Truth and the Law of Non-contradiction

To me, there is a prevalent attitude regarding the nature of truth today that causes people to say things like, “let me have my truth and you can have yours” or “you have to do what is true for you”.  To a point I understand this ideal. All of us are different and we have different preferences. However, metaphysically (http://www.merriam-webster.com/dictionary/metaphysics) there is an ACTUAL reality that we all live in and participate in even if we don’t believe in that reality.  Metaphysics focuses on different branches on philosophy dealing with the questions of ultimate reality, knowledge, and being etc… It is a very pertinent area of study if one believes that there is an actual truth to be known.

To go back to the above assertion of an ACTUAL reality that we are all involved in; Truth is not dependent upon what we think about it. I can think that the moon is made out of cheese but that does not make it true.  Ironically, the definition of postmodernism is not too hard to define even though those who espouse it claim no objective truth exists.  They claim that truth is what we make and invent.  According to them, nothing is transcendently true (except this sentence of course).  They don’t want to admit something is true for all of us but they get into trouble by trying to assert that.  If one accepts truth, they should eventually try to decide what grounds all truth about ultimate reality, origins of the universe, ethical objective truth etc… There are only a handful of worldviews that attempt to answer these questions (namely, theism, atheism, pantheism, polytheism, or a combination of them). Admitting to objective truth, however, can be unacceptable for anyone who thinks that our ultimate purpose is to simply “enjoy” life while we are here.  It is much easier to forget the whole question of truth and say it is subjective.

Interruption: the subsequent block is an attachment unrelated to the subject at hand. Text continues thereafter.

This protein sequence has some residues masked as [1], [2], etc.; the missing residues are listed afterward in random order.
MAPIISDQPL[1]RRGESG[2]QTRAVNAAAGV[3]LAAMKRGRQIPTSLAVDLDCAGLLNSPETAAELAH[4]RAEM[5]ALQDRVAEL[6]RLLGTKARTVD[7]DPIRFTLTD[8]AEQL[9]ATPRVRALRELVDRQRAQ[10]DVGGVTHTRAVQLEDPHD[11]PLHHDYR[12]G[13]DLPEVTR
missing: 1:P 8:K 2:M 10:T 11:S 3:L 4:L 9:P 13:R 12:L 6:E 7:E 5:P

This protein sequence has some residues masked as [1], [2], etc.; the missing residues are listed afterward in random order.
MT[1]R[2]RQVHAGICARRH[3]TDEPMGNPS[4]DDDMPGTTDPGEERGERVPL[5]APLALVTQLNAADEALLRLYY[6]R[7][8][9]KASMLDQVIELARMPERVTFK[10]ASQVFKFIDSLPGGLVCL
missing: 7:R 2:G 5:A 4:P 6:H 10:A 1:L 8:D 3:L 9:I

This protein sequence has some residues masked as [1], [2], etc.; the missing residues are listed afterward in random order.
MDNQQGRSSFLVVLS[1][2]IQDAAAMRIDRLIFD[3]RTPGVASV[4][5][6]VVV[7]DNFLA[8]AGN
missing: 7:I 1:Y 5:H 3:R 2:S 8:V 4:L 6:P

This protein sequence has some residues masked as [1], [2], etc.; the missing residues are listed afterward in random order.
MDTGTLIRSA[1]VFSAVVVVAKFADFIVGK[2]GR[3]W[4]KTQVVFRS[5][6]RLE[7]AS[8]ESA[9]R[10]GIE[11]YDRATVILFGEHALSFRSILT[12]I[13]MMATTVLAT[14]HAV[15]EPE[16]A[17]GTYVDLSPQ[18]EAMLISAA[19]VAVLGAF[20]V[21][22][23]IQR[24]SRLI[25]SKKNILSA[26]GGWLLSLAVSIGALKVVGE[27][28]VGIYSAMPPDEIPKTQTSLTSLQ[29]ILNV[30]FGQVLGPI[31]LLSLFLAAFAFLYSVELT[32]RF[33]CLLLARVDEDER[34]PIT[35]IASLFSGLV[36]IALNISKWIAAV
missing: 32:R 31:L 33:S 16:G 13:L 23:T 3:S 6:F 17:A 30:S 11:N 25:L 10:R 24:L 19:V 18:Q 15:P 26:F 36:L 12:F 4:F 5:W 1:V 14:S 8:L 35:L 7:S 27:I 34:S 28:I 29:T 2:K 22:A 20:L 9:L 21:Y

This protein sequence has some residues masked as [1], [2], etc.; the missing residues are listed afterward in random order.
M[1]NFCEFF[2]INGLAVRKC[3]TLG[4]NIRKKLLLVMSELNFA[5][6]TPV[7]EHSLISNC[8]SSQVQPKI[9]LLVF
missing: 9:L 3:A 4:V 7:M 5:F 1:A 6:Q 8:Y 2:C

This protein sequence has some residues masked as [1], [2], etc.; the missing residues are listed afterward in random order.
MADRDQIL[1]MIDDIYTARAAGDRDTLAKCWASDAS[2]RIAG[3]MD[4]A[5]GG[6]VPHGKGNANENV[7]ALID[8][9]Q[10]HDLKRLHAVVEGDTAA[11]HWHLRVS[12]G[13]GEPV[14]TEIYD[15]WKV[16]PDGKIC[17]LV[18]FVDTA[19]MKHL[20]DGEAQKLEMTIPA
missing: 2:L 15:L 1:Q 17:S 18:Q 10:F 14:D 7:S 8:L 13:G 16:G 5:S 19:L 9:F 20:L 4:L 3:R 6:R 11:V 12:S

There might be some folks who tend to deny truth but actually do believe in objective truth in terms of the physical world and natural laws. However, they dismiss any truth claims in the realm of moral ethics, ontology, religion, etc… why would they do this?  It seems inconsistent.  Maybe because the “unseen” truths aren’t as apparent?  However, we all know that Nazis are bad and mother Teresa is good. This would be true in any imaginable world. Early on in a conversation with a postmodernist, I think it is easy to get confused with and too focused on the CONTENT of the truth claim as opposed to the CONCEPT of a truth claim (D.G.).  In other words, merely claiming that truth exists is not overtly choosing sides on a topic. In an argument, it needs to be agreed upon that there are truths or no progress in the conversation can be made. The whole conversation is moot. Once the CONCEPT of a truth claim is understood, then the conversation can proceed to the CONTENT (specific ideas about which ideas are true and which are false).

As an example in ethics: We need not claim a particular moral epistemology (how we know WHAT is right and wrong) if we are speaking purely about moral ontology (the existence of objective moral truths) (http://www.reasonablefaith.org/keeping-moral-epistemology-and-moral-ontology-distinct).  Someone who does not believe that there is any authority above their own regarding, say, sexual ethics might want to argue immediately against objective moral values and duties. However, they should not do so as it could destroy their arguments for ethics when it comes to another topic like terrorism etc… They need to stay consistent in saying that objective moral values exist if they want to stay consistent. They do NOT necessarily need to concede any particular form of sexual ethics just because they agree that objective moral values and duties exist.